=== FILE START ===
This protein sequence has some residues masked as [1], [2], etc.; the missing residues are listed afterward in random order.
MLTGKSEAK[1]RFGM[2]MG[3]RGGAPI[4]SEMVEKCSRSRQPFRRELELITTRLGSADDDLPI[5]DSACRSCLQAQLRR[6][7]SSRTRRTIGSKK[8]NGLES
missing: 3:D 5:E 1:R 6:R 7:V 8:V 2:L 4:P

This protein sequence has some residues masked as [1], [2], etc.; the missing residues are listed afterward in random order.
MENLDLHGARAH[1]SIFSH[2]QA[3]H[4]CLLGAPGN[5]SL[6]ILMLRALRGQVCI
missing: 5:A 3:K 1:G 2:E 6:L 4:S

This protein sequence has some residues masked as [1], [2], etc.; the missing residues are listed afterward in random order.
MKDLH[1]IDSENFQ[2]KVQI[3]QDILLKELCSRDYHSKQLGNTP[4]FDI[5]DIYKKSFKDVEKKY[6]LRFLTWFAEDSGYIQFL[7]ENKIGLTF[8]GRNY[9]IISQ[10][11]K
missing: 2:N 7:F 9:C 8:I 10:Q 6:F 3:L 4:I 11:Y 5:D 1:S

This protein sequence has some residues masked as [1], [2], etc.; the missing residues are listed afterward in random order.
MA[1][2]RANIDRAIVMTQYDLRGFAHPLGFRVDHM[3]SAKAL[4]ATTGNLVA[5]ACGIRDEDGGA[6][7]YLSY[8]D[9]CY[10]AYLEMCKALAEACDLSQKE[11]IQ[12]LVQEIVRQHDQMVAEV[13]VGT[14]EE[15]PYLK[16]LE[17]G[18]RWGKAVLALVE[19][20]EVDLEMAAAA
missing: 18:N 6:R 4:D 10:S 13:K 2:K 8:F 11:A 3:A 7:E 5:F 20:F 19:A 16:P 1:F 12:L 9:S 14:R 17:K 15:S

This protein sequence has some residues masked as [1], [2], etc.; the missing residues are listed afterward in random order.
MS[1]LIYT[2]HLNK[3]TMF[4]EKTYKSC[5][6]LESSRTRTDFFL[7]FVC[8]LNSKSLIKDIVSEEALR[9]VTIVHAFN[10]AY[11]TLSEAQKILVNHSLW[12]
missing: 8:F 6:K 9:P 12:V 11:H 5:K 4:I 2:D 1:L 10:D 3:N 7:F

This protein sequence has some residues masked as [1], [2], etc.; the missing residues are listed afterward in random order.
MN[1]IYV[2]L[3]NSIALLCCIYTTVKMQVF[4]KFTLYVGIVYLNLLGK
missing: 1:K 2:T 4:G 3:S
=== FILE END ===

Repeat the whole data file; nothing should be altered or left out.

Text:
This protein sequence has some residues masked as [1], [2], etc.; the missing residues are listed afterward in random order.
MLTGKSEAK[1]RFGM[2]MG[3]RGGAPI[4]SEMVEKCSRSRQPFRRELELITTRLGSADDDLPI[5]DSACRSCLQAQLRR[6][7]SSRTRRTIGSKK[8]NGLES
missing: 3:D 5:E 1:R 6:R 7:V 8:V 2:L 4:P

This protein sequence has some residues masked as [1], [2], etc.; the missing residues are listed afterward in random order.
MENLDLHGARAH[1]SIFSH[2]QA[3]H[4]CLLGAPGN[5]SL[6]ILMLRALRGQVCI
missing: 5:A 3:K 1:G 2:E 6:L 4:S

This protein sequence has some residues masked as [1], [2], etc.; the missing residues are listed afterward in random order.
MKDLH[1]IDSENFQ[2]KVQI[3]QDILLKELCSRDYHSKQLGNTP[4]FDI[5]DIYKKSFKDVEKKY[6]LRFLTWFAEDSGYIQFL[7]ENKIGLTF[8]GRNY[9]IISQ[10][11]K
missing: 2:N 7:F 9:C 8:I 10:Q 6:F 3:L 4:I 11:Y 5:D 1:S

This protein sequence has some residues masked as [1], [2], etc.; the missing residues are listed afterward in random order.
MA[1][2]RANIDRAIVMTQYDLRGFAHPLGFRVDHM[3]SAKAL[4]ATTGNLVA[5]ACGIRDEDGGA[6][7]YLSY[8]D[9]CY[10]AYLEMCKALAEACDLSQKE[11]IQ[12]LVQEIVRQHDQMVAEV[13]VGT[14]EE[15]PYLK[16]LE[17]G[18]RWGKAVLALVE[19][20]EVDLEMAAAA
missing: 18:N 6:R 4:D 10:S 13:K 2:K 8:F 11:A 3:A 7:E 5:F 20:F 19:A 16:P 1:F 12:L 9:S 14:R 17:K 15:S

This protein sequence has some residues masked as [1], [2], etc.; the missing residues are listed afterward in random order.
MS[1]LIYT[2]HLNK[3]TMF[4]EKTYKSC[5][6]LESSRTRTDFFL[7]FVC[8]LNSKSLIKDIVSEEALR[9]VTIVHAFN[10]AY[11]TLSEAQKILVNHSLW[12]
missing: 8:F 6:K 9:P 12:V 11:H 5:K 4:I 2:D 1:L 10:D 3:N 7:F

This protein sequence has some residues masked as [1], [2], etc.; the missing residues are listed afterward in random order.
MN[1]IYV[2]L[3]NSIALLCCIYTTVKMQVF[4]KFTLYVGIVYLNLLGK
missing: 1:K 2:T 4:G 3:S